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Progressive Politics in Minnesota, the Nation, and the World

The Stoic Brits

Posted: 07/09/05 12:49, Edited: 05/26/13 11:25

by Dave Mindeman

You have to admire the Brits. They have endured the Nazi blitz, the Irish Republican Army, and now an Al-Qaeda threat begins. They get angry, but keep on with their daily life. They have a world of experience that Americans have only recently begun to confront.

They also understand that there is a difference between the War on Terror and the Iraq War. They (the people of Britain) have understood that from the beginning. Tony Blair joined Bush in his Iraq quest but it was never with true support of the British populace. They have been skeptical and less inclined to give Blair the benefit of the doubt. They will stand behind him regarding this new Al-Qaeda event, but they will still have that skepticism about Iraq. They understand the complications and the dangers. Cowboy America is more easily deceived.

The English expected this attack. More than once you hear the quote, "it was just a matter of time". They don't believe that we are fighting "over there", so we don't have to fight them "here". They know that's a lot of (excuse the expression) "blarney". Europe is now paying a price -- Istanbul, Madrid, and now London. There will be more. That doesn't mean there wouldn't have been more anyway, even without the Iraq War, but all the money spent on Iraq will mean less money spent on protecting themselves.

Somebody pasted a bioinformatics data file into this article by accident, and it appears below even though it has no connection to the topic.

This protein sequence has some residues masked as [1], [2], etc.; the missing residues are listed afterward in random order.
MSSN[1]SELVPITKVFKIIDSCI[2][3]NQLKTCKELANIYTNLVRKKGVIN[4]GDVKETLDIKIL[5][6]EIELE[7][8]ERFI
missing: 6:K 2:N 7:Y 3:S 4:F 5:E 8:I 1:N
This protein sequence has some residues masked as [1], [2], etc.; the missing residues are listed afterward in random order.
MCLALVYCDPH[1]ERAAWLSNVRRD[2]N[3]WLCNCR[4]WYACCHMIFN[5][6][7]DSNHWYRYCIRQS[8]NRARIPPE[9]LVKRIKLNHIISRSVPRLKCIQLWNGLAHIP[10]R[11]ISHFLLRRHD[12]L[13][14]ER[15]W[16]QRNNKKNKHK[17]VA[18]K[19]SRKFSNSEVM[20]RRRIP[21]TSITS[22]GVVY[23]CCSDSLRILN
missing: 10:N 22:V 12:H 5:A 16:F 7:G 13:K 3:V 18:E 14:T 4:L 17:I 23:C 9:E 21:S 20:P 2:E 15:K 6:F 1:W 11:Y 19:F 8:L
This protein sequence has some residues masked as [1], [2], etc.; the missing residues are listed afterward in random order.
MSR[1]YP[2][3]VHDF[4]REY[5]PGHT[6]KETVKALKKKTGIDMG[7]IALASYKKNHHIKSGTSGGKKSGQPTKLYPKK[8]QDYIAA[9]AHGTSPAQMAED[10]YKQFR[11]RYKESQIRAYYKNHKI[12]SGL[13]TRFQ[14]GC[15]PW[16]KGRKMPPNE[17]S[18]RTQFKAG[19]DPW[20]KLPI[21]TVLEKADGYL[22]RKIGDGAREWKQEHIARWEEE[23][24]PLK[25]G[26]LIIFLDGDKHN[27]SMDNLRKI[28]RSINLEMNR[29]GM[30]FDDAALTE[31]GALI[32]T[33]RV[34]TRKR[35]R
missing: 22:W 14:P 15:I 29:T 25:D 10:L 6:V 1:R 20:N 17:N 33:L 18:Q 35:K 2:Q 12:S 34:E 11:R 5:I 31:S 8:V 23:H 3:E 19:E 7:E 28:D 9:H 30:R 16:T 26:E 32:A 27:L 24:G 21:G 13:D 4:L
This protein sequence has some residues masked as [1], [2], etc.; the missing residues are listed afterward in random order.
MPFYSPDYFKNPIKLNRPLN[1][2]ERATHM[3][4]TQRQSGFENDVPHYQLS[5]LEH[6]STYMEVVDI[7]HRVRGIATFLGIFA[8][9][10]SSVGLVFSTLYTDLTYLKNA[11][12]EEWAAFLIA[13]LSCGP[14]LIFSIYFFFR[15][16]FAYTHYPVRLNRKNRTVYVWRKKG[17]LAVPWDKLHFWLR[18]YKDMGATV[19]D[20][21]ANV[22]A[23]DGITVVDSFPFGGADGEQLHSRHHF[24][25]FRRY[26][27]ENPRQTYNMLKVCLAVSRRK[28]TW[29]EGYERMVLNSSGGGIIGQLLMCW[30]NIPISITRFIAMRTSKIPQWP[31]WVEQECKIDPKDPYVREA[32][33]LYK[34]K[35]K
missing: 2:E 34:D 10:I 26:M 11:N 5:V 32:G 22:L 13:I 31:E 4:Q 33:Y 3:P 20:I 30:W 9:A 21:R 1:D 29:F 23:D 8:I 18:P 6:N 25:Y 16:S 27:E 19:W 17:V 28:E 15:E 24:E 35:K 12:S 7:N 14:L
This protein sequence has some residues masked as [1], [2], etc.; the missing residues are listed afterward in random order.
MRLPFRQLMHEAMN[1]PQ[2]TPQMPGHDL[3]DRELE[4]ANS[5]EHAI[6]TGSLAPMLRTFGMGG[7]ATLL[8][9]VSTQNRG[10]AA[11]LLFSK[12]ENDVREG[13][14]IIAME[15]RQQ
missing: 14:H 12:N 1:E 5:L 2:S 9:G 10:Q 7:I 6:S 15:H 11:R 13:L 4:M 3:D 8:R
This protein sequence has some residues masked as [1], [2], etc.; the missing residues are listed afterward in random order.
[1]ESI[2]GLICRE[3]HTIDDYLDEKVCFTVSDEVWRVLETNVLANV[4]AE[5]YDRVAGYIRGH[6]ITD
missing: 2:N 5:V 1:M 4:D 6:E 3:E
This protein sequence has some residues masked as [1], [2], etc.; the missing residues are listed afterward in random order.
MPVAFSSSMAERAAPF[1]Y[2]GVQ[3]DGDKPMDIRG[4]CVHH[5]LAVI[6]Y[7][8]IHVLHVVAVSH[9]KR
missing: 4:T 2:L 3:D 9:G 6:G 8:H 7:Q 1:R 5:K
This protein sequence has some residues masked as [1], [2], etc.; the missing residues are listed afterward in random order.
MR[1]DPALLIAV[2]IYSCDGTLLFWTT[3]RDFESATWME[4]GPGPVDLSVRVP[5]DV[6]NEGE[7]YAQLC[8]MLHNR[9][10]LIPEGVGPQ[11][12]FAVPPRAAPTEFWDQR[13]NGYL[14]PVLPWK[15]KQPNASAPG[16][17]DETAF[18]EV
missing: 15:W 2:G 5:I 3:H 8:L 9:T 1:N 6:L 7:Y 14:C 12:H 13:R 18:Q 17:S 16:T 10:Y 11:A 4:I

Italy will still withdraw their troops. France and Germany will stand firm against Al-Qaeda but marginally on Iraq. Russia will look out for Russia. And the anger in the Arab world will continue and it will grow. There won't be as much sympathy for England in Cairo or Amman, the words will be there but their hearts will not.

Bush has mishandled this Terror War and it keeps getting worse. Taking resources away from the Terror War and utilizing enormous manpower and monetary expenditures in Iraq are going to be a constant drain for years. In the meantime, Afghanistan begins to spin out of control. Terror networks splinter off and plan unknown future atrocities. Guantanamo continues to grow as the image of America. And the "coalition of the willing" is growing weary of a process that accomplishes nothing.